Objectives: To assess motives for nonmedical use of prescription opioids among US high school seniors and examine associations between motives for nonmedical use and other substance use behaviors.
Design: Nationally representative samples of US high school seniors (modal age 18 years) were surveyed during the spring of their senior year via self-administered questionnaires.
Setting: Data were collected in public and private high schools.
Participants: The sample consisted of 5 cohorts (2002-2006) of 12 441 high school seniors.
Main outcome measures: Self-reports of motives for nonmedical use of prescription opioids and substance use behaviors.
Results: More than 1 in every 10 high school seniors reported nonmedical use of prescription opioids and 45% of past-year nonmedical users reported "to relieve physical pain" as an important motivation. The odds of heavy drinking and other drug use were lower among nonmedical users of prescription opioids motivated only by pain relief compared with nonmedical users who reported pain relief and other motives and those who reported non-pain relief motives only. The odds of medical use of prescription opioids were lower among nonmedical users who reported only non-pain relief motives compared with other types of nonmedical users.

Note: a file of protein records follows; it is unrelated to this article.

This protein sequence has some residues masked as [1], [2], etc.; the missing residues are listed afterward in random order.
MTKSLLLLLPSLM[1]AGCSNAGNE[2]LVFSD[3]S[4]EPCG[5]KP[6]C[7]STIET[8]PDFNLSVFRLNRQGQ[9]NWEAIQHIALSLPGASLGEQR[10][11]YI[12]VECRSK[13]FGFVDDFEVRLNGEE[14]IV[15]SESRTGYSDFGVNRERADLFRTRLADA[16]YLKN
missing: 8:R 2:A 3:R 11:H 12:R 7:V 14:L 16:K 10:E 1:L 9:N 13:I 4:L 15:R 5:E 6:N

Conclusions: The findings indicate motives should be considered when working with adolescents who report nonmedical use of prescription opioids. Future efforts are needed to identify adolescents who may need appropriate pain management and those at increased risk for prescription opioid abuse.